Important points of the Bayh-Dole Act:
- University may retain title. Universities may elect to retain title to innovations developed under federally funded research programs.
- Commercial collaboration encouraged. Universities are encouraged to collaborate with commercial concerns to promote the utilization of inventions arising from federal funding.
- Patent expectations. Universities are expected to file patents on inventions they elect to own.
- Small business preference. Universities are expected to give licensing preference to small businesses.
- Government rights. The government retains a nonexclusive license to practice the patent throughout the world and the government retains "march-in" rights.
Academic technology transfer adds billions of dollars to the U.S. economy and supports job growth. It has helped spawn new businesses, create industries, and open new markets. Technology transfer leads to new products and services that improve our quality of life. From new cancer treatments to faster modems, from environmentally friendly metal processing to beautiful flowering plants, technology transfer enhances the way we live and work. University research is enhanced through industry partnerships with entrepreneurial faculty and outstanding graduate students.
University-industry partnerships help move new discoveries from the laboratory to the marketplace faster and more efficiently than ever before -- ensuring that products and services reach the public more quickly. This partnership enables the researcher who made the initial discovery to participate in the further development of a product or process, which in turn, significantly reduces the time to eventual commercialization.
Royalties earned by academic institutions are used to help advance scientific research and education through reinvestment in the academic enterprise. The royalties are given, in part, to university research departments to provide new opportunities for graduate students, buy research equipment, or fund new research. The royalties help sustain the technology transfer process by paying for a portion of the legal fees associated with patenting and licensing as well as technology management. And finally, as the Bayh-Dole Act requires, a portion of the revenues is shared with the university inventor.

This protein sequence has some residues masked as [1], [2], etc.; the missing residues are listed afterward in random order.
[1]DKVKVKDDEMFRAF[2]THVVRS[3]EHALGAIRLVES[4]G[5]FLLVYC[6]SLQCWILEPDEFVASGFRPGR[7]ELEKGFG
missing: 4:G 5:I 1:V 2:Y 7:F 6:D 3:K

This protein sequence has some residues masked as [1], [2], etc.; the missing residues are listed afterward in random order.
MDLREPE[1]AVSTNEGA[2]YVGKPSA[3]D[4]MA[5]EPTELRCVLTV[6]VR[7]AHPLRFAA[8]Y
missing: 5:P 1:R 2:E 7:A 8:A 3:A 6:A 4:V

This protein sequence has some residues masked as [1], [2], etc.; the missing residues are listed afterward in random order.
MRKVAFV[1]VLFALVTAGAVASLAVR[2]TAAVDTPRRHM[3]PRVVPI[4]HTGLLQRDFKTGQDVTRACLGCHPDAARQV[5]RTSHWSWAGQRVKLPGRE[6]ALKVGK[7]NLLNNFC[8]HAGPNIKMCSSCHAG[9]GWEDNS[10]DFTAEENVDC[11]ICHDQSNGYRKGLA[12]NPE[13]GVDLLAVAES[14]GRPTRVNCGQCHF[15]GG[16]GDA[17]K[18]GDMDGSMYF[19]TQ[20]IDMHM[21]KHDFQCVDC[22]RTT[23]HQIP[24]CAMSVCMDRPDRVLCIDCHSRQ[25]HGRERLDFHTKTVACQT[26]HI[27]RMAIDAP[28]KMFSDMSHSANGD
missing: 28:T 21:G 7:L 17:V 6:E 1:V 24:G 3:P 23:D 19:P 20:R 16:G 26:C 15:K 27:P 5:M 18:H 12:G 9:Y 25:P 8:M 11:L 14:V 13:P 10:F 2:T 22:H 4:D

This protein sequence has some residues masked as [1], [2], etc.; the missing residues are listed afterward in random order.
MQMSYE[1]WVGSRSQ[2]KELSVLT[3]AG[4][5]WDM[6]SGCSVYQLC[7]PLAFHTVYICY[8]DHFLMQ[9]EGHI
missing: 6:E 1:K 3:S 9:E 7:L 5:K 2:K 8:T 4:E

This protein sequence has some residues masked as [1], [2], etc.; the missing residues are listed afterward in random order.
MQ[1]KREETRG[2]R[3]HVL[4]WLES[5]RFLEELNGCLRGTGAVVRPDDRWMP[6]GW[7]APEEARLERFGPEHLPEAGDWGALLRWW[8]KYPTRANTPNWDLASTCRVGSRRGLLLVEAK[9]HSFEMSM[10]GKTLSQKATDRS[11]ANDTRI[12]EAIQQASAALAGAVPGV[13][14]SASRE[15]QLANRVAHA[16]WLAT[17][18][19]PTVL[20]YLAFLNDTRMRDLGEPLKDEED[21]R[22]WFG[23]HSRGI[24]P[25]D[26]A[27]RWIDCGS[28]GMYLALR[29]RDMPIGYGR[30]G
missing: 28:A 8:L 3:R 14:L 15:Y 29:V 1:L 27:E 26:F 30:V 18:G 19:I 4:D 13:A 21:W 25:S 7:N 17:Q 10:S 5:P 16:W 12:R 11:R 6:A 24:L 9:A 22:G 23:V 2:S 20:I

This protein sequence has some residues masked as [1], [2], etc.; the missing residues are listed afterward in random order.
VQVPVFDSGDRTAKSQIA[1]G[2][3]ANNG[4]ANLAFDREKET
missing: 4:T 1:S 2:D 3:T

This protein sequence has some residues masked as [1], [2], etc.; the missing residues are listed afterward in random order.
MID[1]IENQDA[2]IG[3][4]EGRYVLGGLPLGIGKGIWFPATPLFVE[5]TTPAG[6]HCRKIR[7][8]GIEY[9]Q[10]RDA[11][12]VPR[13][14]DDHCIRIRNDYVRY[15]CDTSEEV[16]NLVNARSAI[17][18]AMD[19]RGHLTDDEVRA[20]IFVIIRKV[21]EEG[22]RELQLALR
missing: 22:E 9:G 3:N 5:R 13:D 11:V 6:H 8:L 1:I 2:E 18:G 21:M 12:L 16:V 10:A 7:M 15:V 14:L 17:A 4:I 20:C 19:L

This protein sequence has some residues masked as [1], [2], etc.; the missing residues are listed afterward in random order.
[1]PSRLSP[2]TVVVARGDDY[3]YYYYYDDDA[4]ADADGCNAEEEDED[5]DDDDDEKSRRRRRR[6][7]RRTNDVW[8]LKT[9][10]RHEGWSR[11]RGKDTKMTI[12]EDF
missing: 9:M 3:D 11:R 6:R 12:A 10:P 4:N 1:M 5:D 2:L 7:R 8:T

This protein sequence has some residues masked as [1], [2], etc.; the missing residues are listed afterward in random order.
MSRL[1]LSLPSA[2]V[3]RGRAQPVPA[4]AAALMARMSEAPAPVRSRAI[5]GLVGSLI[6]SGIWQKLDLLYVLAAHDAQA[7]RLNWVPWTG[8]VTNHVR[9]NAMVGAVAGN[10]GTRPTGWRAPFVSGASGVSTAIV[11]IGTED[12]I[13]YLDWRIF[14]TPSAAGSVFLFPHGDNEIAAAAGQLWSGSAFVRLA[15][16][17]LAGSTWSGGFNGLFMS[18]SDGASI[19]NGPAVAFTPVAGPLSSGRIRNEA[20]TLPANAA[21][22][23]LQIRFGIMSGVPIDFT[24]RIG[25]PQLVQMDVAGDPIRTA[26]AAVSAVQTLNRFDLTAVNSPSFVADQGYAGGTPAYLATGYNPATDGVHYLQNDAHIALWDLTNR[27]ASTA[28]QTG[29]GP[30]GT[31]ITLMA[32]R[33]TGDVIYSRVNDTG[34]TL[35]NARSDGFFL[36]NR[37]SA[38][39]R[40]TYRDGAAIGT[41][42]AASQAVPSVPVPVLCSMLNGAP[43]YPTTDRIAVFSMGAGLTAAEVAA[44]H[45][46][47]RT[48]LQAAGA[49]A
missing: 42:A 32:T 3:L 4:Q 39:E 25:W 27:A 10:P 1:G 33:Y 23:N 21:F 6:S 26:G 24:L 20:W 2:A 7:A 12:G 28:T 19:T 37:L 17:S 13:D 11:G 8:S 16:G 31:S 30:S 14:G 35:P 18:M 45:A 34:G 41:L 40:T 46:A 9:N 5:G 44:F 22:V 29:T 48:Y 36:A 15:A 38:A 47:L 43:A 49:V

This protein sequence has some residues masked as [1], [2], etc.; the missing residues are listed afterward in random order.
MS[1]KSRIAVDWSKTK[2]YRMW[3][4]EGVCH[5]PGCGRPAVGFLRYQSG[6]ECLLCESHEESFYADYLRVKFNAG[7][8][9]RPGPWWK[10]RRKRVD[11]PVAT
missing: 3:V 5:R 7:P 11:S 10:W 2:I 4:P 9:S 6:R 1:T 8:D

Yes. However, the university will not release you from your university commitments, teaching and/or research duties, simply because you start a company. Remember, running a company requires considerable effort and time and establishing a company takes even more time and effort. Needing this extra time will not automatically reduce your University commitments.
Yes, there are several policies found in the Faculty Handbook that apply to you and your business formation. These policies relate to conflict of interest and conflict of time commitment situations. The policies are available on the KU and KUMC web sites.
Yes. However, licensing a KU technology with your company would be done, as with any other company, on a business basis, not just because you are a member of KU.
If your company does license a KU technology it can expect the license to have the following financial requirements to KU, including at minimum:
- An initial licensing fee with equity,
- A running royalty and/or equity, and
- Payment of ongoing patent costs.
Faculty, academic staff, and students should carefully weigh the risks and opportunities of starting a new business against licensing to an established firm. A preliminary market assessment should be conducted to determine the prospects for both options. This market research will be useful regardless of future choices. Market research can identify potential licensees and/or begin to build a business plan for a start-up company.